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Old 02-26-2009, 04:52 PM   #16
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It disovles any grease that's that in the hinge(or whatever) and the mineral oil is supposed to carry it to the area needed. Basically trying to recycle the used grease in a watered down form. If there is no grease, the mineral oil is the only lubricant, and doesnt last for squat and does not do well in heat. You WILL get premature wear in your thrust bearing and when it fails, you'll be up a creek. Use a silicone based grease, clean it out often and it will serve you a long time hassle free. I have an LST2 and have seen guys do this and end up trashing the clutch shoes too cause the slipper isnt doing its job anymore. So they toast a 20 dollar set of clutch shoes, possibly the bell, all for what........
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Old 02-26-2009, 07:14 PM   #17
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Quote:
Originally Posted by rcterp View Post
It's about 50% mineral spirits (solvent) and about 15% mineral oil (lubricant).
and the remaining 35% is hand lotion.
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Old 02-26-2009, 08:14 PM   #18
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WD-40 is a degreaser not a lube
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Old 02-26-2009, 08:26 PM   #19
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If you read this other thread he started it may explain the craziness of his usage of WD-40.
http://www.rctech.net/forum/nitro-of...th-scales.html
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Old 02-26-2009, 08:43 PM   #20
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I don't think WD40 is a good solution. I would use a synthetic motor oil before using WD40 although, I don't see what is wrong with black grease....
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Old 02-27-2009, 02:13 AM   #21
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+1 on the black grease. I usually use the AE Black grease on all my thrust bearing assembly, whether it be an AE, Tamiya, and other vehicles (actually, I use all AE: stealth lube, shock oil, and etc...)

The "WD" in the "WD-40" stands for "Water Displacement" I believe. When the chemical company was looking for a chemical to displace water, they stumbled onto the current formula on their 40th mix, hence the "40" portion of the "WD-40".

Guys, please correct me if I'm spreading some urban legend of some kind... My source is wikipedia, to quote the author of the Wikipedia article on "WD-40":

"

WD-40 is the trademark name of a widely used water-displacing spray commonly sold in hardware stores and other such retail outlets. Developed in 1953 by Norm Larsen, then working for the San Diego Rocket Company, it was originally designed to repel water and prevent corrosion,[1] and later was found to have numerous household uses.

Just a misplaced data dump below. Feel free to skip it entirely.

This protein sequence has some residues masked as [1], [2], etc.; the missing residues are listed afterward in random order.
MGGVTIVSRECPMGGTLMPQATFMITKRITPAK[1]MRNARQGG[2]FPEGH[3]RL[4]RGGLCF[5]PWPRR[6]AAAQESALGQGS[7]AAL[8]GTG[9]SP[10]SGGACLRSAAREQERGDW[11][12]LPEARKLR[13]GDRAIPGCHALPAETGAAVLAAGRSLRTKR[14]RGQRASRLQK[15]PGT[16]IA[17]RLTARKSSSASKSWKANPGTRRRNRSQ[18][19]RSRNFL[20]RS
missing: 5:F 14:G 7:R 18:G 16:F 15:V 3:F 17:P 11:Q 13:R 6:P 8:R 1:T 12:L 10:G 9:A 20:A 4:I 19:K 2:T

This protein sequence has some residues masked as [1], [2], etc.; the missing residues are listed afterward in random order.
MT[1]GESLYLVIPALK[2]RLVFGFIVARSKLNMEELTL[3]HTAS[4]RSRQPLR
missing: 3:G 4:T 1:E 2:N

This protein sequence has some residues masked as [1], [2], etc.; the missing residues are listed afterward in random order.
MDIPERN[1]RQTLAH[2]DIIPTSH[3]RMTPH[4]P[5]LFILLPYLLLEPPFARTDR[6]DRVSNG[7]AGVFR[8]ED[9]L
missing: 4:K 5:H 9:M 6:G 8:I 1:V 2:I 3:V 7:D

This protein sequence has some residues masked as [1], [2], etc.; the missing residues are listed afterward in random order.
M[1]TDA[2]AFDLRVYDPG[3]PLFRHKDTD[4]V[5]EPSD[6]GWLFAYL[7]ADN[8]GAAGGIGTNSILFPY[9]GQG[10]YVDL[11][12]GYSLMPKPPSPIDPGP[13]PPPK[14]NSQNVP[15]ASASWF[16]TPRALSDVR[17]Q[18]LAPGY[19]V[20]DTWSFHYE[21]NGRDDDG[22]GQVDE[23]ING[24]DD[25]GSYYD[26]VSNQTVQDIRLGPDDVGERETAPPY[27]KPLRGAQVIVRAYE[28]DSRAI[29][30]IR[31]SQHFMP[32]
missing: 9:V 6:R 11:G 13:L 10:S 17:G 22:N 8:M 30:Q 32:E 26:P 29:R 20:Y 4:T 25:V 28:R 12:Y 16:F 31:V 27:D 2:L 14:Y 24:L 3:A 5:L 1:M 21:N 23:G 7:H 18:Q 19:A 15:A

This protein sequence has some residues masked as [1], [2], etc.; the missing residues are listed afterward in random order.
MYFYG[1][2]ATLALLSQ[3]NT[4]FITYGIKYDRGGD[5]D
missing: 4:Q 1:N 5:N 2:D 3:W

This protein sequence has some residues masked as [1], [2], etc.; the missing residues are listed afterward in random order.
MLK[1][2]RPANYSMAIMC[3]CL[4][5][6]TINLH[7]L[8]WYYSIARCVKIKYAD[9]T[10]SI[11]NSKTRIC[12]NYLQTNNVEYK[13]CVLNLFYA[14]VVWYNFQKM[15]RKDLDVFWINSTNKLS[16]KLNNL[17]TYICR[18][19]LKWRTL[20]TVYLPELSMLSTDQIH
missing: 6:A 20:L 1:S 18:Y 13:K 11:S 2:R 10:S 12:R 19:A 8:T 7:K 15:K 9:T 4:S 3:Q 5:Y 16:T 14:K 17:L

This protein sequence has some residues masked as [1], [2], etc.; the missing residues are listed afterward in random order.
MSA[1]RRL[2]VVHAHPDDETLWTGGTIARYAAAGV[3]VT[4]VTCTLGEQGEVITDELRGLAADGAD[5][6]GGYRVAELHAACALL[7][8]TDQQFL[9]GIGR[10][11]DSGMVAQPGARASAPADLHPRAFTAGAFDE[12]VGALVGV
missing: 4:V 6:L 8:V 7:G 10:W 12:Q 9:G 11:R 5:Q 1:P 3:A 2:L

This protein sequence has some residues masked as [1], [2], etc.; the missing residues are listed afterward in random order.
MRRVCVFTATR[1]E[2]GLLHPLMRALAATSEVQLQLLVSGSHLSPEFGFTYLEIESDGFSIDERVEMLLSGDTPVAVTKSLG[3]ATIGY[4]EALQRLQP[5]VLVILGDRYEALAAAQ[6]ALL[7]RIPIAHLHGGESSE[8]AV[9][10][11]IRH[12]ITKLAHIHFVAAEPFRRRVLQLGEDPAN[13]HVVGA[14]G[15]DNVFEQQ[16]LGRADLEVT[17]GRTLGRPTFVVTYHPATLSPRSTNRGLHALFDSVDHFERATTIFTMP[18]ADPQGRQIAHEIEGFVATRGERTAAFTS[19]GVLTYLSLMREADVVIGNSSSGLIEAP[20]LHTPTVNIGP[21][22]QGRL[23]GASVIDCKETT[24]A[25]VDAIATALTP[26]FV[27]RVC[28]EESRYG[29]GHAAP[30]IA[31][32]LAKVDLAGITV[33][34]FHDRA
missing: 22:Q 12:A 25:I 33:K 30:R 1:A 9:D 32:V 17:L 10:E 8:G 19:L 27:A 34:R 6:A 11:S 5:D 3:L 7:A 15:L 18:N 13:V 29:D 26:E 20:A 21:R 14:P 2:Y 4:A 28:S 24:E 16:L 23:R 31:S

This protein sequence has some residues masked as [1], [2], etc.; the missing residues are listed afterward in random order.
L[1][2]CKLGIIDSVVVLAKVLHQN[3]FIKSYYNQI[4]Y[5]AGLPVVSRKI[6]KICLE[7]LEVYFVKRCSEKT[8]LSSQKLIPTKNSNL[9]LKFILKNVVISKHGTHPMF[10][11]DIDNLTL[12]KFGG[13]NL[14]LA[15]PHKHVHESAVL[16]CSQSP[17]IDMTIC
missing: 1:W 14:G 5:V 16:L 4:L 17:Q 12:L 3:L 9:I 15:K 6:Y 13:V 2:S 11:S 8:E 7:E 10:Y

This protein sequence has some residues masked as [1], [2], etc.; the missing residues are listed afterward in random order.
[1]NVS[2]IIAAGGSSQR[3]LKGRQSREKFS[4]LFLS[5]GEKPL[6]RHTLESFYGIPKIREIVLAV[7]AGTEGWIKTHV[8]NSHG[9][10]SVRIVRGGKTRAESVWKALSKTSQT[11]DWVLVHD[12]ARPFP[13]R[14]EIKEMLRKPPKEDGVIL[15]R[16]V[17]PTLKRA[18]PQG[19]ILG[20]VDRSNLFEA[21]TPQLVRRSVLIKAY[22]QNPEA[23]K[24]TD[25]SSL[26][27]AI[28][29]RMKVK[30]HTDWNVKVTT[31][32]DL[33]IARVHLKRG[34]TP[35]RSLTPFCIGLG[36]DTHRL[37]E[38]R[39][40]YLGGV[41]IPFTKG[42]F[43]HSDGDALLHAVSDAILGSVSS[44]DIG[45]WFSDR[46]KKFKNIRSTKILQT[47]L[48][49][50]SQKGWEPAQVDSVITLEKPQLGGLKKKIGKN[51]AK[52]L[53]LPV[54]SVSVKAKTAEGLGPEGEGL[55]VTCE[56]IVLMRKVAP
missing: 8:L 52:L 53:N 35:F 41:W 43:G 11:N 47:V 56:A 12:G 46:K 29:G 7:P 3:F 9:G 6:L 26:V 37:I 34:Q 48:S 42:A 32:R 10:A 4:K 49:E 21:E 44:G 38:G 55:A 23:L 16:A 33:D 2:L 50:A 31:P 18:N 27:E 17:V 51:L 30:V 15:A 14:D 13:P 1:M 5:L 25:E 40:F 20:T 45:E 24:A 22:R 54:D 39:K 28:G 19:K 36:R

WD-40 stands for Water Displacement, 40th formula. Larsen was attempting to concoct a formula to prevent corrosion, by displacing the standing water that promotes it. In the process, he arrived at a successful formula on his 40th attempt.[1] WD-40 is primarily composed of various hydrocarbons.
"
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Old 02-27-2009, 02:48 AM   #22
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Quote:
Originally Posted by tom_chang79 View Post
+1 on the black grease. I usually use the AE Black grease on all my thrust bearing assembly, whether it be an AE, Tamiya, and other vehicles (actually, I use all AE: stealth lube, shock oil, and etc...)

The "WD" in the "WD-40" stands for "Water Displacement" I believe. When the chemical company was looking for a chemical to displace water, they stumbled onto the current formula on their 40th mix, hence the "40" portion of the "WD-40".

Guys, please correct me if I'm spreading some urban legend of some kind... My source is wikipedia, to quote the author of the Wikipedia article on "WD-40":

"

WD-40 is the trademark name of a widely used water-displacing spray commonly sold in hardware stores and other such retail outlets. Developed in 1953 by Norm Larsen, then working for the San Diego Rocket Company, it was originally designed to repel water and prevent corrosion,[1] and later was found to have numerous household uses.
WD-40 stands for Water Displacement, 40th formula. Larsen was attempting to concoct a formula to prevent corrosion, by displacing the standing water that promotes it. In the process, he arrived at a successful formula on his 40th attempt.[1] WD-40 is primarily composed of various hydrocarbons.
"
LOL I don't know about the 40 part but yes I do know the WD does stand for Water Displacement.

As for using it as a lube I don't think I would trust it. I would looked for different lubes before I would use WD-40. But hey if it' working for you, why fix it.
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